The senior clerics took advantage of the dilemma facing the monarchy, torn between opposing paths, and gained influence, which they used whenever conditions allowed. In 1979 there was turmoil, with Iran’s Islamic revolution, a messianic group taking hostages at the Grand Mosque in Mecca, and the Soviet invasion of Afghanistan. Budget problems a year later didn’t improve matters. The Wahhabi clerics, supported by senior Muslim Brotherhood figures, who had been present in the country for years, deepened the kingdom’s traditionalism.
Saudi society became more restrictive with the closure of cinemas and greater insistence on gender segregation in public spaces; and further cross-pollination of Wahhabism and different Muslim Brotherhood currents produced Saudi Islamism (the Sahwa or Awakening movement) and jihadism, partly financed by private donations from wealthy families.
From 9/11 Saudi Arabia was in the line of fire. Social change, the falling price of oil, US pressure and the jihadist threat drove the authorities to adopt a policy of decompression, one pillar of which was the promotion of ‘moderate’, ‘open’ and ‘tolerant’ Islam. Some journalists and intellectuals were allowed to criticise Wahhabism openly, the powers of the religious police were reduced, an internal and external religious dialogue was launched, cohorts of students were sent to study abroad, the status of women was discussed, and even slightly improved, through greater access to higher education, new forms and places of entertainment appeared, spaces with fewer constraints were extended, and foreign researchers were tolerated.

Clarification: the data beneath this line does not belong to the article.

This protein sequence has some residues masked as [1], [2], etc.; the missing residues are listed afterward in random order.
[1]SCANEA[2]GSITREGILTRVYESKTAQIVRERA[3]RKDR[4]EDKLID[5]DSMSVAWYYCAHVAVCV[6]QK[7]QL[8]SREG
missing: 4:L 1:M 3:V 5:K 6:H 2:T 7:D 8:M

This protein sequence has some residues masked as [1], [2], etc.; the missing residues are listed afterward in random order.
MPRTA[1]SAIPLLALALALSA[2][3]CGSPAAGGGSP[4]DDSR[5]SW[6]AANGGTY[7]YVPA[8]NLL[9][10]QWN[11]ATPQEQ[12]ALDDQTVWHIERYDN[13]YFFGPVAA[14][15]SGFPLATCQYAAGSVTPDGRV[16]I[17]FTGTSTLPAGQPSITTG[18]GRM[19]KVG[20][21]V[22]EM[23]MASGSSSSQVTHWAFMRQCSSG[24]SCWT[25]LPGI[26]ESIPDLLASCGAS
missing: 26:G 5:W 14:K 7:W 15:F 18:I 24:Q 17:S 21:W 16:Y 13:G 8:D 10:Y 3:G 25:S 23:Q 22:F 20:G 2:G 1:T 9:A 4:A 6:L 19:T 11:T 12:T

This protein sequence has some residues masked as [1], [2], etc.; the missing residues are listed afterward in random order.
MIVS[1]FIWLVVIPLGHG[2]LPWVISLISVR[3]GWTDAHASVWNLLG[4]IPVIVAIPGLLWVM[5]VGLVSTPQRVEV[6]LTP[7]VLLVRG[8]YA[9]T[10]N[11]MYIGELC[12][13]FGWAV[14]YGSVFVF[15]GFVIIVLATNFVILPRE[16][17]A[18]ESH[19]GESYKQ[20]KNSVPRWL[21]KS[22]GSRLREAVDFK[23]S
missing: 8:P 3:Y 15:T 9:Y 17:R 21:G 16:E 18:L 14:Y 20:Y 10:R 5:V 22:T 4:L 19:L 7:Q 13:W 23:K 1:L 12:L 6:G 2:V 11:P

Amid the euphoria, observers began to talk of a ‘Riyadh spring’ and ‘post-Wahhabism’, but they were to be disappointed: as the economy improved and the political situation became clearer, the regime gradually ended its liberal digression.
After 2011 this trend accelerated. Saudi Arabia embarked on a preventive counter-revolution, spearheaded by Wahhabism. Religious institutional budgets were increased, and the secular and Islamist oppositions muzzled. The regime also showed its respect for Wahhabi orthodoxy openly, notably through the death penalty and other corporal punishments, and promoting an anti-Shia discourse. The ulema made a small concession, just window-dressing: women were allowed to vote in municipal elections (the kingdom’s only elections) and be members of some government bodies.
Transforming the kingdom
Since 2015 there has been major political change. With his father’s help, MBS has managed to eliminate all rivals, at least temporarily, and achieve an unprecedented monopoly on power. To address challenges at home and abroad, and gain legitimacy, he has often said he intends to transform the kingdom, including the religious domain.